Kawhmu (Myanmar), Feb 11: Myanmar's opposition leader Aung San Suu Kyi will today begin campaigning in the constituency near Yangon where she is standing for parliament after years of official marginalisation.
The democracy icon has already taken two campaign trips outside her home city ahead of April's crucial by-elections, but this is her first day taking to the streets in the rural township of Kawhmu, where she is contesting the vote.
The polls have huge symbolic value as the first time Suu Kyi, the leader of the National League for Democracy (NLD), has been able to directly participate in a Myanmar election.
"I hope they will be free and fair. There have been a few hitches but I hope that these will be sorted out," she told AFP yesterday.
Suu Kyi is expected to be greeted by thousands of cheering supporters in Kawhmu, as she has been on recent pre-election trips to the Irrawaddy delta and the southern city of Dawei.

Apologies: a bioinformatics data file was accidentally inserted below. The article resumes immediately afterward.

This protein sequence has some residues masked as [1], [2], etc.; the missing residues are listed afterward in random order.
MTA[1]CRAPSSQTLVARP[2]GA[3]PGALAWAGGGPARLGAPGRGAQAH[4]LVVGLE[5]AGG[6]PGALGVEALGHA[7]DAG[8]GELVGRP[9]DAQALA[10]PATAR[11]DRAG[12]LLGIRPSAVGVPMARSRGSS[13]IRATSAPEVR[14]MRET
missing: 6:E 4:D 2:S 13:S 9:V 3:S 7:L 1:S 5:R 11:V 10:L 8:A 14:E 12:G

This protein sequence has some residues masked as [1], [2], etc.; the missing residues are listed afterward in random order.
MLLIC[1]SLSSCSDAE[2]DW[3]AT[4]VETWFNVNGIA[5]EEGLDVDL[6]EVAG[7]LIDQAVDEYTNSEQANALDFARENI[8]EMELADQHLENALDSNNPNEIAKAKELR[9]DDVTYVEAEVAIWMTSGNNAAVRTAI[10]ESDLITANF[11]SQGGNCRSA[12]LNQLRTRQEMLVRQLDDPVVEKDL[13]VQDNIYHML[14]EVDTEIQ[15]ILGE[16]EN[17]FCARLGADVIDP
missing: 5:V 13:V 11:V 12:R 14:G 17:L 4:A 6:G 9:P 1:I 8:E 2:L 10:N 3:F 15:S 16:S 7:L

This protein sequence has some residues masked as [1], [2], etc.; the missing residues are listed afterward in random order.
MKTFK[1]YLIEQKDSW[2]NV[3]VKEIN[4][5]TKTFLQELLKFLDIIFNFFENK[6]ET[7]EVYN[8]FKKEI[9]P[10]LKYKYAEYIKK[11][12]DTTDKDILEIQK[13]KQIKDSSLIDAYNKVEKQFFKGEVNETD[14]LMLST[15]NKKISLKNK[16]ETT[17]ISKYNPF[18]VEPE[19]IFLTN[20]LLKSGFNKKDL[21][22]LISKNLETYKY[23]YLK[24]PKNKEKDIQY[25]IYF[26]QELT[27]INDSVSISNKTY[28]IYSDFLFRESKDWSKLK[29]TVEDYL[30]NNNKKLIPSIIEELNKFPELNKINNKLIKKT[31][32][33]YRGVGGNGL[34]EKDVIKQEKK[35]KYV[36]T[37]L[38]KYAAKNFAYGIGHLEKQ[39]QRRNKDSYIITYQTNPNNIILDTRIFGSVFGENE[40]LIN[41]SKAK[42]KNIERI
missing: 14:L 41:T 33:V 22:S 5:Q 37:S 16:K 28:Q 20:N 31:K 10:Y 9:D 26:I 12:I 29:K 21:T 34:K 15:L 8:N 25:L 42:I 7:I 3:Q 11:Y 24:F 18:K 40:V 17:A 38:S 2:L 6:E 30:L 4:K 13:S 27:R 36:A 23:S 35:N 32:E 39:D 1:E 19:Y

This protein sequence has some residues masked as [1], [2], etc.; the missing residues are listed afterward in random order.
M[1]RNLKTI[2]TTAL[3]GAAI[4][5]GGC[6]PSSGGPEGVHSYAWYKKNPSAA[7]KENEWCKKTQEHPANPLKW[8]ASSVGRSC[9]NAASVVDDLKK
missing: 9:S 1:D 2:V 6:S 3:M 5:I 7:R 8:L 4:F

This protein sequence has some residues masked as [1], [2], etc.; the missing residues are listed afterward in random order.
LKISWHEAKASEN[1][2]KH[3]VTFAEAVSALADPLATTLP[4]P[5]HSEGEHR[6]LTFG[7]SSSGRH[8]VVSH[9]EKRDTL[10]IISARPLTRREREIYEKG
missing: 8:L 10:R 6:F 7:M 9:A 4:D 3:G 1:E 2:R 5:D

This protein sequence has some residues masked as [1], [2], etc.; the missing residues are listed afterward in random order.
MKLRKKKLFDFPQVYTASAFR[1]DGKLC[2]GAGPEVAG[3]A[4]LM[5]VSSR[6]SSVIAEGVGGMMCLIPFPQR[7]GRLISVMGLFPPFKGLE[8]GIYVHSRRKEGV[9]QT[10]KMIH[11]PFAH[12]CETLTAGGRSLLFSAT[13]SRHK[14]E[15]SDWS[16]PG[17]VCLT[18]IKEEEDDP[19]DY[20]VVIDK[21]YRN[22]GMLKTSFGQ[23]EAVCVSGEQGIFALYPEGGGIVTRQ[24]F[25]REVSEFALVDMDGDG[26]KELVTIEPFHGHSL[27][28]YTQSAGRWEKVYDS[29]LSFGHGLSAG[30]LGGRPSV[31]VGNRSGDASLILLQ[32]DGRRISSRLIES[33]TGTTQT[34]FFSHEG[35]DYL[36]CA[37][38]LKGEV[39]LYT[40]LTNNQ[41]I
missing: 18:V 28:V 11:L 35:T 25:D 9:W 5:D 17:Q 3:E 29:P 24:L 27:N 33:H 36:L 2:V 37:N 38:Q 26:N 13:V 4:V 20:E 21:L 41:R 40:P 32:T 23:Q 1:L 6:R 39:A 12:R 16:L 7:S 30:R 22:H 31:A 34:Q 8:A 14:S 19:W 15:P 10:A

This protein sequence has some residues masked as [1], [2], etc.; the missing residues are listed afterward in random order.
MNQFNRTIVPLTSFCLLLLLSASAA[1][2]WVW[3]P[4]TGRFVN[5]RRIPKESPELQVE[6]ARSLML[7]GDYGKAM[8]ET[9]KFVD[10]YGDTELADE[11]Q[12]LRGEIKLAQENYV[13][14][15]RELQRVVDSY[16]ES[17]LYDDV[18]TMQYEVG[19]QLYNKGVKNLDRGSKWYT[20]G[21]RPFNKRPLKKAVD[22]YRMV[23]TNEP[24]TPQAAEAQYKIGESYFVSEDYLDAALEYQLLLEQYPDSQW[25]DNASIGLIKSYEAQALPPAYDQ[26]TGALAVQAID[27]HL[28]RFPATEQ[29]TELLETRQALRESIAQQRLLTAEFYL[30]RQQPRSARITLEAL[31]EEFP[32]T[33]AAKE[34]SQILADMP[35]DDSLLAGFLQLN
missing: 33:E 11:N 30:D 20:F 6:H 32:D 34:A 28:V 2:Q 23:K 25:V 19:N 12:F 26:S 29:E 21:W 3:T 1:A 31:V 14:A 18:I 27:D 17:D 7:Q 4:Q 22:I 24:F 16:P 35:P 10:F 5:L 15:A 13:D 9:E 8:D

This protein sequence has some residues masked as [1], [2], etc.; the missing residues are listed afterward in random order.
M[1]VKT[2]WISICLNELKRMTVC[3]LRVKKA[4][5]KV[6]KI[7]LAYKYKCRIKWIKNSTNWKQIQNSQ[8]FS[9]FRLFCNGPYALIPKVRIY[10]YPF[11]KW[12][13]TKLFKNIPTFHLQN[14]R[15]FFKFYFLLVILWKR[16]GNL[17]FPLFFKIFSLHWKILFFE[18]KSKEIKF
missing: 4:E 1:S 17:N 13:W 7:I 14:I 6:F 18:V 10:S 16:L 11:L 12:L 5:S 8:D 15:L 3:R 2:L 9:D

Her participation is likely to lend legitimacy to the country's parliament, which first convened early last year and is dominated by former generals who kept her in detention for much of the past two decades.
Suu Kyi was released from house arrest a few days after a widely-criticised election in 2010, and the upcoming polls are being held to fill places vacated by those who have since become government ministers and deputy ministers.
The NLD is running for all 48 seats up for grabs, but even taking all of them would not threaten the army-backed ruling party's majority.
"We will work very hard to win all 48 seats. It's not a matter of expectations, it's a matter of hard work," the Nobel Peace Prize winner said ahead of the campaign day.
Controversy surrounding the 2010 vote means the upcoming by-elections will be heavily scrutinised.
But the new regime has impressed even sceptics with its reform process, which has included welcoming the NLD back into the political mainstream and signing ceasefire deals with ethnic minority rebels.
The release of hundreds of political prisoners has been particularly welcomed by sanctions-imposing Western powers, leading the United States to begin restoring full diplomatic relations with Myanmar.
On Monday, Washington also announced a waiver to allow assessments in the country by international financial institutions.